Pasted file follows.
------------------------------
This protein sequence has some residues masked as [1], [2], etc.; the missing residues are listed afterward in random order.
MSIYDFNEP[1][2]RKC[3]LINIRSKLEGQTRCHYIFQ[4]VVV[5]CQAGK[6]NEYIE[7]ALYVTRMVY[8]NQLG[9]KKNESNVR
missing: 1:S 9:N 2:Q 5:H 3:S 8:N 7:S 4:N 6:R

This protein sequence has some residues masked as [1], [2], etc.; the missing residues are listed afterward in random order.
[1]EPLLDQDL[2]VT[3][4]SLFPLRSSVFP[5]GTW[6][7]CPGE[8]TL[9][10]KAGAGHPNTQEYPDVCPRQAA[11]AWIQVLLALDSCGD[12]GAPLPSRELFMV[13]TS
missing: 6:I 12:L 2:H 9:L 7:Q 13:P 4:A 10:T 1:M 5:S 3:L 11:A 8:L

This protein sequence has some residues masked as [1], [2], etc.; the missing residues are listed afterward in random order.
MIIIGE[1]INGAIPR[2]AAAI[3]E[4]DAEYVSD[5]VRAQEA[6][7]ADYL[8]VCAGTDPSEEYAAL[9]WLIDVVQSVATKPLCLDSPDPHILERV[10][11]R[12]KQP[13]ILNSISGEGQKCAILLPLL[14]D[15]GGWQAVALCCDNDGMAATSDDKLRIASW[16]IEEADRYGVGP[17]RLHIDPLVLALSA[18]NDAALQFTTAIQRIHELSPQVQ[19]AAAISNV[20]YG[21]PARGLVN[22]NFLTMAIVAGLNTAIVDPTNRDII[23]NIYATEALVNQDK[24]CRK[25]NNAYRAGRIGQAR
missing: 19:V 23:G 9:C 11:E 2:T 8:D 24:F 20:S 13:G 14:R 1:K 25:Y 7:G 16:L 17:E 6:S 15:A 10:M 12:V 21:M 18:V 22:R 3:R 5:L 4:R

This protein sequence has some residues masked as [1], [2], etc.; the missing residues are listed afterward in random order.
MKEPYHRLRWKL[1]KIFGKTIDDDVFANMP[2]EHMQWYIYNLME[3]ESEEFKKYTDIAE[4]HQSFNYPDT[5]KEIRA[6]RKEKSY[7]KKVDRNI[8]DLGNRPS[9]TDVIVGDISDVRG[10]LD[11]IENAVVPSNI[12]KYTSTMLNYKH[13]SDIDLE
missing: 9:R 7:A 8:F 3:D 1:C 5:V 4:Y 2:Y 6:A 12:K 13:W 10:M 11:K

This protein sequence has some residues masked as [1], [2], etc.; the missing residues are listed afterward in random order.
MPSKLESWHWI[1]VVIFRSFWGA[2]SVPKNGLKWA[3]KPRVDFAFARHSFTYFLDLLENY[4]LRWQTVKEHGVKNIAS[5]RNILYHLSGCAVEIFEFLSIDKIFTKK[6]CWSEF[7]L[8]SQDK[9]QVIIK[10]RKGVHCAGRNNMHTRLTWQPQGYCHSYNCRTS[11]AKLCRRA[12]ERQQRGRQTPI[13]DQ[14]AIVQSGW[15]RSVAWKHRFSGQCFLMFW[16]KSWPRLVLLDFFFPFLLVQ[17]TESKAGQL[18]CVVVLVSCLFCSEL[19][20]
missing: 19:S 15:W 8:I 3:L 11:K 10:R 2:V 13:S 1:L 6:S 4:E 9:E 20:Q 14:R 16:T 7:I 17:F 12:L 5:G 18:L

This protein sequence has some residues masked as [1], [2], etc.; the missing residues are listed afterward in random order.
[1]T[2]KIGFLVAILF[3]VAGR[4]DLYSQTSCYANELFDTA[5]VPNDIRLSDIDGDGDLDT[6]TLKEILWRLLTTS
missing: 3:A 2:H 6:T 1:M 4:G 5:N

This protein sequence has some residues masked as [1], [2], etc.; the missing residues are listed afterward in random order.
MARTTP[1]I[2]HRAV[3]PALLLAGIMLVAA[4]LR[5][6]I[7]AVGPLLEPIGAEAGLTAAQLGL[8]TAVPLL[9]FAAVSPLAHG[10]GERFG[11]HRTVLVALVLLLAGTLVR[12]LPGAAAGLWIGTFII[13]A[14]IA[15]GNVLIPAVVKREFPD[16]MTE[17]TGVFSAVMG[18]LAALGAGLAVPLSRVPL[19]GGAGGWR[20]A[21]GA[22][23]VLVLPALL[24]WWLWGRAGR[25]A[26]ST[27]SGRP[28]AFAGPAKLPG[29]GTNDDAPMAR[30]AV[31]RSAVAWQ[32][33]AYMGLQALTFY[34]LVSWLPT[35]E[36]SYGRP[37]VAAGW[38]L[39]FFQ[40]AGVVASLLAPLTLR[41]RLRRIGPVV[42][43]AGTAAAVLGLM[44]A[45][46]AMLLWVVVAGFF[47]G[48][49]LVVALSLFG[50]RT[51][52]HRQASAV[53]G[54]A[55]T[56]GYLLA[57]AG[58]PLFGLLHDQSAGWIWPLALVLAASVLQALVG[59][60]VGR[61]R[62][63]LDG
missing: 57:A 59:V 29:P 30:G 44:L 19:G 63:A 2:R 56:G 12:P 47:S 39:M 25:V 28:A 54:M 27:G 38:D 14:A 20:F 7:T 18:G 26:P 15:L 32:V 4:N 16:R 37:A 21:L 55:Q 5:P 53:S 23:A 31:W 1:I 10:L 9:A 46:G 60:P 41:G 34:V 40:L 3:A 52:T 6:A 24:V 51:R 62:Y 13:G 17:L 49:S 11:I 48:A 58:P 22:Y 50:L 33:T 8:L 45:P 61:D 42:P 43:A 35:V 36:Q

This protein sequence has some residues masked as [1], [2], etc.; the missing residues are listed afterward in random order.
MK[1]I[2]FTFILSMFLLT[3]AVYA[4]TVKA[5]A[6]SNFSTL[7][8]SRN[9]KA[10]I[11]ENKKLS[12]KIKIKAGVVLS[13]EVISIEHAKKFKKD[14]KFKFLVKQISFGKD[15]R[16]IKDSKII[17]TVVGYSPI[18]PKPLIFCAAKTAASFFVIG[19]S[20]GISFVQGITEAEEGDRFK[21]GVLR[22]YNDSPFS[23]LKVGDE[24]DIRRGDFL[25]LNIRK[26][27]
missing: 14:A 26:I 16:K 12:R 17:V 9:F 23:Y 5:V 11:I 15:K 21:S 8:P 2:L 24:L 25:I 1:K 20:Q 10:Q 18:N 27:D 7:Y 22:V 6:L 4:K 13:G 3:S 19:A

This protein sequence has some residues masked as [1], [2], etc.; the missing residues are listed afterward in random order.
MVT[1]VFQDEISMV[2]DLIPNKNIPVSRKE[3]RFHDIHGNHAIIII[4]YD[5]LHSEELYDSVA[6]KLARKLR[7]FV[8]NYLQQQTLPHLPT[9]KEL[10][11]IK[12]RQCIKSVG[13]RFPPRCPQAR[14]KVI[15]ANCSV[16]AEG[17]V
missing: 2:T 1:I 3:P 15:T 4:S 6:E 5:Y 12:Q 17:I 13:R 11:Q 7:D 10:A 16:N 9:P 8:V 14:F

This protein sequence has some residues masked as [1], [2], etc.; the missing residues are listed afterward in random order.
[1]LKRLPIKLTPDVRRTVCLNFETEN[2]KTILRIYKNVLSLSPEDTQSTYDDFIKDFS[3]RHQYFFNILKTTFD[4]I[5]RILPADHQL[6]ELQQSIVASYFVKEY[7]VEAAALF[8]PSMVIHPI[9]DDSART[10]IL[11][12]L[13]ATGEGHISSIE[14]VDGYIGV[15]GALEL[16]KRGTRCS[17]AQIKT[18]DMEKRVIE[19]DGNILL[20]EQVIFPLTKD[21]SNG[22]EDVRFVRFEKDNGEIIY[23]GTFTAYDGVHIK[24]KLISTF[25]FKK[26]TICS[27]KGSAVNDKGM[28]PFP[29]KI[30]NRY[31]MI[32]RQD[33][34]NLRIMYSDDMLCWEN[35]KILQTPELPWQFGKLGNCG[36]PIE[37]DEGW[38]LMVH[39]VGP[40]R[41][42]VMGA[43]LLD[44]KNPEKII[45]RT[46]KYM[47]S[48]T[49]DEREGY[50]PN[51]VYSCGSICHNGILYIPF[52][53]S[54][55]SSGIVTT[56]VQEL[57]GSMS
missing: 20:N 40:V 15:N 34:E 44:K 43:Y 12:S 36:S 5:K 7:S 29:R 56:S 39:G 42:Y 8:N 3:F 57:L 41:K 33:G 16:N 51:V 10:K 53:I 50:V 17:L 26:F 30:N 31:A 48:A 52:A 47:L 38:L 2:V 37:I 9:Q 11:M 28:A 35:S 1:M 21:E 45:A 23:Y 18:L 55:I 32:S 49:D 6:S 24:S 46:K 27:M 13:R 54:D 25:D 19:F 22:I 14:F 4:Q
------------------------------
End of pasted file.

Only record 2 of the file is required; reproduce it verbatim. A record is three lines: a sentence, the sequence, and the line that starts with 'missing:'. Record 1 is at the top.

This protein sequence has some residues masked as [1], [2], etc.; the missing residues are listed afterward in random order.
[1]EPLLDQDL[2]VT[3][4]SLFPLRSSVFP[5]GTW[6][7]CPGE[8]TL[9][10]KAGAGHPNTQEYPDVCPRQAA[11]AWIQVLLALDSCGD[12]GAPLPSRELFMV[13]TS
missing: 6:I 12:L 2:H 9:L 7:Q 13:P 4:A 10:T 1:M 5:S 3:L 11:A 8:L